The NFL has said the bounty program started in 2009, Williams' first season, when the Saints also won their only Super Bowl. The league also found that the program continued through 2011 even after NFL officials told the Saints to check into it and put a stop to it if they found anything improper was going on.

Payton issued one earlier written apology a few days after the NFL first released the findings of its probe on March 2.

In his latest statement, Payton said the Saints "will implement all necessary protections and protocols, and I will be more vigilant going forward."

Payton, however, won't begin exercising that vigilance until after New Orleans hosts the Super Bowl next February, when his suspension officially ends.


Just days after trading for Tim Tebow, the Jets shipped disgruntled backup quarterback Drew Stanton to the Indianapolis Colts Friday for a sixth-round draft pick.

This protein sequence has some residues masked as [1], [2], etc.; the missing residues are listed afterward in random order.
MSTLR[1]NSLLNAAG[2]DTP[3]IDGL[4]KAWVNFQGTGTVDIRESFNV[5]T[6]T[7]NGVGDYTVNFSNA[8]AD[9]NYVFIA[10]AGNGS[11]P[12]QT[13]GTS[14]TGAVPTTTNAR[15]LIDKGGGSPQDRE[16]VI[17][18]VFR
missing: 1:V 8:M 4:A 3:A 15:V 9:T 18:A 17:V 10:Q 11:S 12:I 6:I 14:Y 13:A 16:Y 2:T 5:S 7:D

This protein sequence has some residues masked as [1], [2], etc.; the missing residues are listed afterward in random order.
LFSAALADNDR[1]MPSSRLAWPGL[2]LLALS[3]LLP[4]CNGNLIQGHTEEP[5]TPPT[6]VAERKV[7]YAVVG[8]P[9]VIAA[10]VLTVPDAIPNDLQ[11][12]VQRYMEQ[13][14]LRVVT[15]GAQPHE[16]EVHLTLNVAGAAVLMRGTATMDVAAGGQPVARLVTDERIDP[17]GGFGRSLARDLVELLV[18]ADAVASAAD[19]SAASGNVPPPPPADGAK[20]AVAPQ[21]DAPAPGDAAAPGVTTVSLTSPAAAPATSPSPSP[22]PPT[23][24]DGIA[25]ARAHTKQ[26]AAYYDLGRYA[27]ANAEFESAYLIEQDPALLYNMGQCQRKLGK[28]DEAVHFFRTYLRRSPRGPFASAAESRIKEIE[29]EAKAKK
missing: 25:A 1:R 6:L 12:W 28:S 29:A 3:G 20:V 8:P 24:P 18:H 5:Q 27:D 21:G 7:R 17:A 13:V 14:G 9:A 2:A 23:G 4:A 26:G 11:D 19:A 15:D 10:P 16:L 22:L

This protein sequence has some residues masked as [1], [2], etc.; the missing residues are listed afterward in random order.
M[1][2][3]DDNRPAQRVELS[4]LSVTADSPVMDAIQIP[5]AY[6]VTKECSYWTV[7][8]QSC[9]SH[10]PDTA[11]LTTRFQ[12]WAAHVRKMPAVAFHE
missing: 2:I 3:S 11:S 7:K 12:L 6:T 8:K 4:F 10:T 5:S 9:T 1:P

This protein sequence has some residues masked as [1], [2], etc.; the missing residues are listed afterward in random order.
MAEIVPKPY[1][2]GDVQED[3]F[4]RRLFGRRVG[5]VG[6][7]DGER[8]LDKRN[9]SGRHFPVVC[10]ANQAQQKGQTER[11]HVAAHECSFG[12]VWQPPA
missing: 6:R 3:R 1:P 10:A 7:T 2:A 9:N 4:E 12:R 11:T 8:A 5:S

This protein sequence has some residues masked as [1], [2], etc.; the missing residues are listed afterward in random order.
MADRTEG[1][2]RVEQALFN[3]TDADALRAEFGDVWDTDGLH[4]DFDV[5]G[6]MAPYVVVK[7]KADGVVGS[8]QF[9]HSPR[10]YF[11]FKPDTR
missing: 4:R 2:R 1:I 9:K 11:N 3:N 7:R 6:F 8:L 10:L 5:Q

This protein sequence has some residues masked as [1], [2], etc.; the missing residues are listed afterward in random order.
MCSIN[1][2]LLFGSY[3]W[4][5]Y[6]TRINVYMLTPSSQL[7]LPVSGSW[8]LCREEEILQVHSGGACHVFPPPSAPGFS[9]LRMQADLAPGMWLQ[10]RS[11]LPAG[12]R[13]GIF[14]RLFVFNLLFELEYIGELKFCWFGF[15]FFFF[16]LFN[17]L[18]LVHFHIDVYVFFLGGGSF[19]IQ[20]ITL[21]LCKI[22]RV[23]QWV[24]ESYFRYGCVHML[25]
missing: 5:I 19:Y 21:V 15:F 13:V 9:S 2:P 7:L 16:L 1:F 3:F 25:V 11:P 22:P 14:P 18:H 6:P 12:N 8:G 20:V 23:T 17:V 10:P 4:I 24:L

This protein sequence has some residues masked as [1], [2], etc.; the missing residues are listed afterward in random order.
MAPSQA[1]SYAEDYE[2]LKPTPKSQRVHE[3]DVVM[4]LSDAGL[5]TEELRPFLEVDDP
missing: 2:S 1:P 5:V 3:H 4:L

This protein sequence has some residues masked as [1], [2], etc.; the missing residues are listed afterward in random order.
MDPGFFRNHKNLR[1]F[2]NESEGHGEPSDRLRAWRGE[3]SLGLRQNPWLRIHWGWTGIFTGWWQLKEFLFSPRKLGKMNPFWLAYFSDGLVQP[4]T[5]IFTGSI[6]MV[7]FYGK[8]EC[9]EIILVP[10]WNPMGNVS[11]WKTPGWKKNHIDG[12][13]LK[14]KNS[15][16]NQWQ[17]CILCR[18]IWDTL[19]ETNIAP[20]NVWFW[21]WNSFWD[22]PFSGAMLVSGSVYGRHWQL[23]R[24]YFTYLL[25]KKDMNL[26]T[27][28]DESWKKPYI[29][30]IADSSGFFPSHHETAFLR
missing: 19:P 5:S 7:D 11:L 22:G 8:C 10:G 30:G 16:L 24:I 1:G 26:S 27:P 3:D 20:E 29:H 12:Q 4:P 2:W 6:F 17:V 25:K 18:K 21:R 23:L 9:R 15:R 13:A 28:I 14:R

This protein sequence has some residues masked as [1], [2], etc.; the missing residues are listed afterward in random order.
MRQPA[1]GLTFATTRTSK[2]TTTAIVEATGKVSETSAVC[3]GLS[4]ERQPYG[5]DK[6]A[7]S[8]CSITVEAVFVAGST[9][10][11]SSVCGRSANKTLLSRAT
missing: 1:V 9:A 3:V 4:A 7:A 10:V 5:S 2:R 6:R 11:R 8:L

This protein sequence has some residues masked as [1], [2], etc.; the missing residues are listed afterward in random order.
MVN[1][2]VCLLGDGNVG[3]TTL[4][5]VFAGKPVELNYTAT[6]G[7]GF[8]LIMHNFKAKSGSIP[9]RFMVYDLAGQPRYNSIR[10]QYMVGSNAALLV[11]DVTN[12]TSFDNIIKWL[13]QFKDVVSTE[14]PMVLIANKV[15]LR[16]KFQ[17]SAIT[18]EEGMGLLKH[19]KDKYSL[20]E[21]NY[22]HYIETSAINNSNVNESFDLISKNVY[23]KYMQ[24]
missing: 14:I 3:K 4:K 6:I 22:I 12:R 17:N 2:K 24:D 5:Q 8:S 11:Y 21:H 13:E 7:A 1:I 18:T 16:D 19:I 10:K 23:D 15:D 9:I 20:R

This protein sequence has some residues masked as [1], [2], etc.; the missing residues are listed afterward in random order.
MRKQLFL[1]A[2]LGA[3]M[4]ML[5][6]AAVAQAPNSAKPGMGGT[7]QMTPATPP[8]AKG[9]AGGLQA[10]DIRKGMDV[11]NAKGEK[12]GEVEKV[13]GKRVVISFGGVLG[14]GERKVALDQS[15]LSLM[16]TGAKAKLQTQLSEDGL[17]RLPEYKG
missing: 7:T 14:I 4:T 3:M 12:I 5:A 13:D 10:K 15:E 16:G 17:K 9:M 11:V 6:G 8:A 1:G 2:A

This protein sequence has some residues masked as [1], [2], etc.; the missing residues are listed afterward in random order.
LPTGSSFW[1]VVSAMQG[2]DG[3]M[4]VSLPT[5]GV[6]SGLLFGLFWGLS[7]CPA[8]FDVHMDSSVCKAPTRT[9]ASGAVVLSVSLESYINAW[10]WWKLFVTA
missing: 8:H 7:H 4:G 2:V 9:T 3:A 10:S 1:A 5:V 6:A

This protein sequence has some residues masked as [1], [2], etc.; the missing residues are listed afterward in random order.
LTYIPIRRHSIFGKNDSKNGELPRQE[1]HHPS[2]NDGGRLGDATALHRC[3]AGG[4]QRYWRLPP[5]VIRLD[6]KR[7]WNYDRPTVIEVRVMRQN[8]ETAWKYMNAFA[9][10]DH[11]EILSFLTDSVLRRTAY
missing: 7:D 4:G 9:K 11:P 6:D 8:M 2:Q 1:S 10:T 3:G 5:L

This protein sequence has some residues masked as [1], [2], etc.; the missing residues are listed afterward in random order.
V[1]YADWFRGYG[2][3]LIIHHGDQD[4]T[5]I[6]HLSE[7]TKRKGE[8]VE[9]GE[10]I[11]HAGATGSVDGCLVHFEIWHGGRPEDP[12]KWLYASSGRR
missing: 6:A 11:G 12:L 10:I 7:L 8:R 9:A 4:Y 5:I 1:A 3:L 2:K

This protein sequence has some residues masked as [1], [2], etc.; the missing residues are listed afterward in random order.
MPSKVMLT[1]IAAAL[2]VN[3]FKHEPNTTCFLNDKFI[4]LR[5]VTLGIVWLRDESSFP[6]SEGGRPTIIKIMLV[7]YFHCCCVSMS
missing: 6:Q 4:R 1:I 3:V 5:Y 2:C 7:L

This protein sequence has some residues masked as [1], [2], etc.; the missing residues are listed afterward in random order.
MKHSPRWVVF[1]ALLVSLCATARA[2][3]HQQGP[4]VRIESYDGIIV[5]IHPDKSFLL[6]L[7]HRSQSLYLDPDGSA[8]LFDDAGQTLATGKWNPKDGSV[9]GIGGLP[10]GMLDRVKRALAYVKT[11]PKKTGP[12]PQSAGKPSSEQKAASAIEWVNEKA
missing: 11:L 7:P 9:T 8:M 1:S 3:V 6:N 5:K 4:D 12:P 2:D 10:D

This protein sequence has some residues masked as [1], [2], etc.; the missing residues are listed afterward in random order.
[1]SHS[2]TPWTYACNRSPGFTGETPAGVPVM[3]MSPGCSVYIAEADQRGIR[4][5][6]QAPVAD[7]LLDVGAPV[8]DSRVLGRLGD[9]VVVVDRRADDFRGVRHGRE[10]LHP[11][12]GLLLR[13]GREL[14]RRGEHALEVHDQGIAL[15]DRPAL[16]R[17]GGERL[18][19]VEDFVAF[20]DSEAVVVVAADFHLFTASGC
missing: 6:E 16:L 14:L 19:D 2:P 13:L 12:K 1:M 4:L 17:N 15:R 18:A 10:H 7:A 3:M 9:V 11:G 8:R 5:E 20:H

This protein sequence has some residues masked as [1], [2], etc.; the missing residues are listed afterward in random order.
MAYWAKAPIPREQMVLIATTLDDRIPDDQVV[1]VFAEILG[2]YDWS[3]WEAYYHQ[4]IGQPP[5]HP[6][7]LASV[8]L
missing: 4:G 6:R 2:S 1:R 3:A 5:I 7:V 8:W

The move comes just a week after Stanton signed with the Jets on a one-year, $1.25 million deal, thinking he would be the team's No. 2 quarterback behind Mark Sanchez.

The Colts will also receive a seventh-round pick in the trade.

Stanton wanted out of town as soon as the Jets traded for Tebow Wednesday, since he had turned down other offers to sign with the Jets, the New York Post reported.

"When we signed Drew, obviously this was not contemplated in that decision," Jets GM Mike Tannenbaum said Wednesday night after announcing the Tebow trade. "When you get an unexpected opportunity to add a player like Tim, you have to take advantage of that."